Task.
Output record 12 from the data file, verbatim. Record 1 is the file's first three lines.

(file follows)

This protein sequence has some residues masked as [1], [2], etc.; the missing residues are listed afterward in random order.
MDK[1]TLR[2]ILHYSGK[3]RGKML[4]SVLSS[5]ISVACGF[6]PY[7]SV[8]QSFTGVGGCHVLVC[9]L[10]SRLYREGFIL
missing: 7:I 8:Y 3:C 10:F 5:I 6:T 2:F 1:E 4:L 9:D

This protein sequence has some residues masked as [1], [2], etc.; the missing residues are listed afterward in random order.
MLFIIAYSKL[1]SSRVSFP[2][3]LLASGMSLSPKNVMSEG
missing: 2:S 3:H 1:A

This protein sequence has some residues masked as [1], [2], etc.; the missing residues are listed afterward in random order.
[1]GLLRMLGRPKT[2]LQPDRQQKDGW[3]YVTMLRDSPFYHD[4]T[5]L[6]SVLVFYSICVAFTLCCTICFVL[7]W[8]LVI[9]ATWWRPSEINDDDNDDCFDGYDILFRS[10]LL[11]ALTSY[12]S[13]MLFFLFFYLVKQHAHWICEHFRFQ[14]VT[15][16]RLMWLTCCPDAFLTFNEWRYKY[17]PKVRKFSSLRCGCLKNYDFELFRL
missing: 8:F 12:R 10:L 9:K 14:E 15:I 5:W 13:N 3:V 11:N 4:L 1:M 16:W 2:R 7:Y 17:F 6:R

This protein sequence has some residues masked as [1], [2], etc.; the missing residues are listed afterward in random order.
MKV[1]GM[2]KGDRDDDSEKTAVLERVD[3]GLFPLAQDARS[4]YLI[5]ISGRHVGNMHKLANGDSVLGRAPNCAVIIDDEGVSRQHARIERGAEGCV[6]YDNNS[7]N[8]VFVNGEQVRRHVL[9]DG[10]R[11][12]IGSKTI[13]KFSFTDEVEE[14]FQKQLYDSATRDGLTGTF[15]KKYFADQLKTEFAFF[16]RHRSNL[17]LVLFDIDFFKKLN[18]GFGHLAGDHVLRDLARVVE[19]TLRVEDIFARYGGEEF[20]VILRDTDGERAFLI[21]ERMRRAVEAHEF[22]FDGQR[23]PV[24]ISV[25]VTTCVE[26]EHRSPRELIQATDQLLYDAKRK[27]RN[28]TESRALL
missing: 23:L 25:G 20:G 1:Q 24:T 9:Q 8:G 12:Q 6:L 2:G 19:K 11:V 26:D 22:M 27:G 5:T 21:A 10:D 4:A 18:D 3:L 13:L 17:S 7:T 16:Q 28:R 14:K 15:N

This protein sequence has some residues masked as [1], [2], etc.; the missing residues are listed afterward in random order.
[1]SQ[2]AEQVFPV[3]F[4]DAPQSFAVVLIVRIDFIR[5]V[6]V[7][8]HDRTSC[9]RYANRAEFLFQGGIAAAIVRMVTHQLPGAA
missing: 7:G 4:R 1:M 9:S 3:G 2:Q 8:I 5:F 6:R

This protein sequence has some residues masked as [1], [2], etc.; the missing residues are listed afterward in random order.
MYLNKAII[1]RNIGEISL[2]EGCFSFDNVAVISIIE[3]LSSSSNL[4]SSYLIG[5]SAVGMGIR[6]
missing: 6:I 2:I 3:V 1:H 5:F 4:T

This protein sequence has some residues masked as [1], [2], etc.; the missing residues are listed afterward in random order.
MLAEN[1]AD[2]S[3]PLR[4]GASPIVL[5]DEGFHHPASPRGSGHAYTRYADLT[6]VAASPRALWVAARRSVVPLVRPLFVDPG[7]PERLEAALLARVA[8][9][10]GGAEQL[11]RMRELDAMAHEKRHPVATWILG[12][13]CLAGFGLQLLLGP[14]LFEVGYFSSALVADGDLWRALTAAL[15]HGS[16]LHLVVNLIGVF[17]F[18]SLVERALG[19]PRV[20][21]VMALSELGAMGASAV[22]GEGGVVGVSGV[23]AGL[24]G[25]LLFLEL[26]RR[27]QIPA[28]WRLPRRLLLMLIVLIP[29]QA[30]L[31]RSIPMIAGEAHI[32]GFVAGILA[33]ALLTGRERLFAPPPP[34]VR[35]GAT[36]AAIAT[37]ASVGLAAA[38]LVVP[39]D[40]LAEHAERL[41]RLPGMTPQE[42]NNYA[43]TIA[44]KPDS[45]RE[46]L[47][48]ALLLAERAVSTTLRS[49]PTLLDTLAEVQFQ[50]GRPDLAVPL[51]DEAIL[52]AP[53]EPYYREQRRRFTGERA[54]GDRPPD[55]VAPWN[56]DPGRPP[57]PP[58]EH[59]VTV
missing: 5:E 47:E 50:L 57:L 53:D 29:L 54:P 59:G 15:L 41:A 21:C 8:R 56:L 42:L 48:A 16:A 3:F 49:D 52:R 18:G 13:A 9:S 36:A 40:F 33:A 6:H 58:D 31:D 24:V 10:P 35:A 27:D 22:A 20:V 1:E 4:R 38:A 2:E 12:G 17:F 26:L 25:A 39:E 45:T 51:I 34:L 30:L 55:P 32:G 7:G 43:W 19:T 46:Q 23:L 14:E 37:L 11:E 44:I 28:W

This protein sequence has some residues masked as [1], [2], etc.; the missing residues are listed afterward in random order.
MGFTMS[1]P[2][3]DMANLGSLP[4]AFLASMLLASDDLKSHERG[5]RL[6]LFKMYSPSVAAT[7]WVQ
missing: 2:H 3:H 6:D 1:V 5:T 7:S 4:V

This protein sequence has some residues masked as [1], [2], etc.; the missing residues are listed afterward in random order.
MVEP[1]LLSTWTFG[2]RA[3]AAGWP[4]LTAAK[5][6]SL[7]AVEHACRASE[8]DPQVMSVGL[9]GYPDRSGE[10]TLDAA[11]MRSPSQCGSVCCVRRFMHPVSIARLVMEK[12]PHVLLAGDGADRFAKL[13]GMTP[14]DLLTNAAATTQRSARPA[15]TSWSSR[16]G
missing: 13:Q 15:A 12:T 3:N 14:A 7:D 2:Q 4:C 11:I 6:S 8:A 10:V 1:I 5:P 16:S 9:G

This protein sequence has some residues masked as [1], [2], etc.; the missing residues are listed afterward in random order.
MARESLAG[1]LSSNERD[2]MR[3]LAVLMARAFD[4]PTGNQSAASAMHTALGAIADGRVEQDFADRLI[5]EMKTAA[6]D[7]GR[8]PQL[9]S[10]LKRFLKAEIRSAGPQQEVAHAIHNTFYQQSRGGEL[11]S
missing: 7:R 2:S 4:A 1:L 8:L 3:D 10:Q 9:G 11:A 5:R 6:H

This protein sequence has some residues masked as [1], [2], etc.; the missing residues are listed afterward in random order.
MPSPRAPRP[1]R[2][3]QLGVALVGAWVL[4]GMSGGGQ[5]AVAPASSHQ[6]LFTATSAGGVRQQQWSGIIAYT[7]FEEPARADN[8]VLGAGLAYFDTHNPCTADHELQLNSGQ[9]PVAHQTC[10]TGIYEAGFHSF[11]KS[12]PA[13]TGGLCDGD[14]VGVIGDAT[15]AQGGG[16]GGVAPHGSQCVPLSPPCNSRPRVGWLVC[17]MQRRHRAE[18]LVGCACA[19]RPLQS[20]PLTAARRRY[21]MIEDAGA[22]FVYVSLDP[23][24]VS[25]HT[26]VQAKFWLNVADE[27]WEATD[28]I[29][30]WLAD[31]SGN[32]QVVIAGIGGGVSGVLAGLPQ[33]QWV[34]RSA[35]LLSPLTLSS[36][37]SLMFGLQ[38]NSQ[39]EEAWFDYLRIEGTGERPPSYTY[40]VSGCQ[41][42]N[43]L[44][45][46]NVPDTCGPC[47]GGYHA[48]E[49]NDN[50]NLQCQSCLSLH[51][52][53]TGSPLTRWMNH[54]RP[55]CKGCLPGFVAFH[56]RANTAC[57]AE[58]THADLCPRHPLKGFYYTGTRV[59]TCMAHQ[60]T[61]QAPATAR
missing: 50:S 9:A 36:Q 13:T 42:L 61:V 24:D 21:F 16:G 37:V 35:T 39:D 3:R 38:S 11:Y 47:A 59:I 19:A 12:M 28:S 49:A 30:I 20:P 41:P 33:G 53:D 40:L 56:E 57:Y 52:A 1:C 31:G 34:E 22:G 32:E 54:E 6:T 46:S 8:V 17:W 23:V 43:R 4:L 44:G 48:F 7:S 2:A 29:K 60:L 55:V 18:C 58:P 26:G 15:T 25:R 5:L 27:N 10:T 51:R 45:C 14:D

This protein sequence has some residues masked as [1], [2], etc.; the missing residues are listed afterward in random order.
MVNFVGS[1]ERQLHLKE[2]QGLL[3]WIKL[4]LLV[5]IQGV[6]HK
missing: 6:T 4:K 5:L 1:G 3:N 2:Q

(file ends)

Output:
This protein sequence has some residues masked as [1], [2], etc.; the missing residues are listed afterward in random order.
MVNFVGS[1]ERQLHLKE[2]QGLL[3]WIKL[4]LLV[5]IQGV[6]HK
missing: 6:T 4:K 5:L 1:G 3:N 2:Q